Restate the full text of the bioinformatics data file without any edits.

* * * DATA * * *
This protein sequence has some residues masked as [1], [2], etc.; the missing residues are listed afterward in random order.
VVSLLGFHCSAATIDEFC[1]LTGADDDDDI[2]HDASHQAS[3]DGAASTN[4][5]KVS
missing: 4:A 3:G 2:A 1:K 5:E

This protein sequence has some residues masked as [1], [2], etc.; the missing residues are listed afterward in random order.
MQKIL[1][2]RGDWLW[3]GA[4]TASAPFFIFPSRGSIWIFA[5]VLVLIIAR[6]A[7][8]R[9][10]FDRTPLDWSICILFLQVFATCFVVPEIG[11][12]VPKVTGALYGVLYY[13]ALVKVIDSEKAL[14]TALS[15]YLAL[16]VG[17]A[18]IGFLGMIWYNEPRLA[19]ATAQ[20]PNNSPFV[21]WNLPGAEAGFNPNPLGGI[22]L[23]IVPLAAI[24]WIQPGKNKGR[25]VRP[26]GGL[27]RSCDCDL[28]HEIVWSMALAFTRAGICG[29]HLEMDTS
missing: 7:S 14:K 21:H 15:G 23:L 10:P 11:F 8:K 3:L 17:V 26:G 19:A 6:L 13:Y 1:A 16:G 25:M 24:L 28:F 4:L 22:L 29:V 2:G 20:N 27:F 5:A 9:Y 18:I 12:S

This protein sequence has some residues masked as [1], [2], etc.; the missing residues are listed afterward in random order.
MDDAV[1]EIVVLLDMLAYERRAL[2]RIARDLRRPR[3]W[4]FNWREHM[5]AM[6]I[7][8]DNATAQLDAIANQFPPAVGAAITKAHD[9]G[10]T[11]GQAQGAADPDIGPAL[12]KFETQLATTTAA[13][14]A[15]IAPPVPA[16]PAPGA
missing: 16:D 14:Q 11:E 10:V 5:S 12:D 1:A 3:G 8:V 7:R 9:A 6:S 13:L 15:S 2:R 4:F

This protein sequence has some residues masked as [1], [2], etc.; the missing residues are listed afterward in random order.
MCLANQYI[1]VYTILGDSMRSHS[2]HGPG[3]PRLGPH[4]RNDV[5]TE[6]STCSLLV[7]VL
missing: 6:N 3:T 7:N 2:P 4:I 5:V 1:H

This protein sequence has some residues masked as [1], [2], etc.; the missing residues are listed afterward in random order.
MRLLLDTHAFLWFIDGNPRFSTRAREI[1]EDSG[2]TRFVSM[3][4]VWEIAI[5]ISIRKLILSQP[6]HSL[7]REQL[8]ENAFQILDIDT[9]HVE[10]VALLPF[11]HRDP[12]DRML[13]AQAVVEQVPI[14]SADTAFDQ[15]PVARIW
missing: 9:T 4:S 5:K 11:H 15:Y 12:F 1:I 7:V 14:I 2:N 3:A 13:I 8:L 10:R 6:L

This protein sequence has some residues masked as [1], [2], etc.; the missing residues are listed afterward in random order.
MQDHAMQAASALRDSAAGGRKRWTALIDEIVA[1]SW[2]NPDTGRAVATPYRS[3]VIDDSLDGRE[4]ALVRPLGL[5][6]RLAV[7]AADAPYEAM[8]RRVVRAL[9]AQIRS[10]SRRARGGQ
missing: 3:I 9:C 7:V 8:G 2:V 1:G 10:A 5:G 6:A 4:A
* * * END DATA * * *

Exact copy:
This protein sequence has some residues masked as [1], [2], etc.; the missing residues are listed afterward in random order.
VVSLLGFHCSAATIDEFC[1]LTGADDDDDI[2]HDASHQAS[3]DGAASTN[4][5]KVS
missing: 4:A 3:G 2:A 1:K 5:E

This protein sequence has some residues masked as [1], [2], etc.; the missing residues are listed afterward in random order.
MQKIL[1][2]RGDWLW[3]GA[4]TASAPFFIFPSRGSIWIFA[5]VLVLIIAR[6]A[7][8]R[9][10]FDRTPLDWSICILFLQVFATCFVVPEIG[11][12]VPKVTGALYGVLYY[13]ALVKVIDSEKAL[14]TALS[15]YLAL[16]VG[17]A[18]IGFLGMIWYNEPRLA[19]ATAQ[20]PNNSPFV[21]WNLPGAEAGFNPNPLGGI[22]L[23]IVPLAAI[24]WIQPGKNKGR[25]VRP[26]GGL[27]RSCDCDL[28]HEIVWSMALAFTRAGICG[29]HLEMDTS
missing: 7:S 14:K 21:H 15:G 23:L 10:P 11:F 8:K 3:L 17:V 26:G 19:A 6:L 13:Y 1:A 16:G 25:M 24:L 28:F 4:L 22:L 29:V 2:G 20:N 27:F 5:A 9:Y 18:I 12:S

This protein sequence has some residues masked as [1], [2], etc.; the missing residues are listed afterward in random order.
MDDAV[1]EIVVLLDMLAYERRAL[2]RIARDLRRPR[3]W[4]FNWREHM[5]AM[6]I[7][8]DNATAQLDAIANQFPPAVGAAITKAHD[9]G[10]T[11]GQAQGAADPDIGPAL[12]KFETQLATTTAA[13][14]A[15]IAPPVPA[16]PAPGA
missing: 16:D 14:Q 11:E 10:V 5:S 12:D 1:A 3:G 8:V 7:R 9:A 6:S 13:L 15:S 2:R 4:F

This protein sequence has some residues masked as [1], [2], etc.; the missing residues are listed afterward in random order.
MCLANQYI[1]VYTILGDSMRSHS[2]HGPG[3]PRLGPH[4]RNDV[5]TE[6]STCSLLV[7]VL
missing: 6:N 3:T 7:N 2:P 4:I 5:V 1:H

This protein sequence has some residues masked as [1], [2], etc.; the missing residues are listed afterward in random order.
MRLLLDTHAFLWFIDGNPRFSTRAREI[1]EDSG[2]TRFVSM[3][4]VWEIAI[5]ISIRKLILSQP[6]HSL[7]REQL[8]ENAFQILDIDT[9]HVE[10]VALLPF[11]HRDP[12]DRML[13]AQAVVEQVPI[14]SADTAFDQ[15]PVARIW
missing: 9:T 4:S 5:K 11:H 15:Y 12:F 1:I 7:V 14:I 2:N 3:A 13:I 8:L 10:R 6:L

This protein sequence has some residues masked as [1], [2], etc.; the missing residues are listed afterward in random order.
MQDHAMQAASALRDSAAGGRKRWTALIDEIVA[1]SW[2]NPDTGRAVATPYRS[3]VIDDSLDGRE[4]ALVRPLGL[5][6]RLAV[7]AADAPYEAM[8]RRVVRAL[9]AQIRS[10]SRRARGGQ
missing: 3:I 9:C 7:V 8:G 2:V 1:G 10:A 5:G 6:A 4:A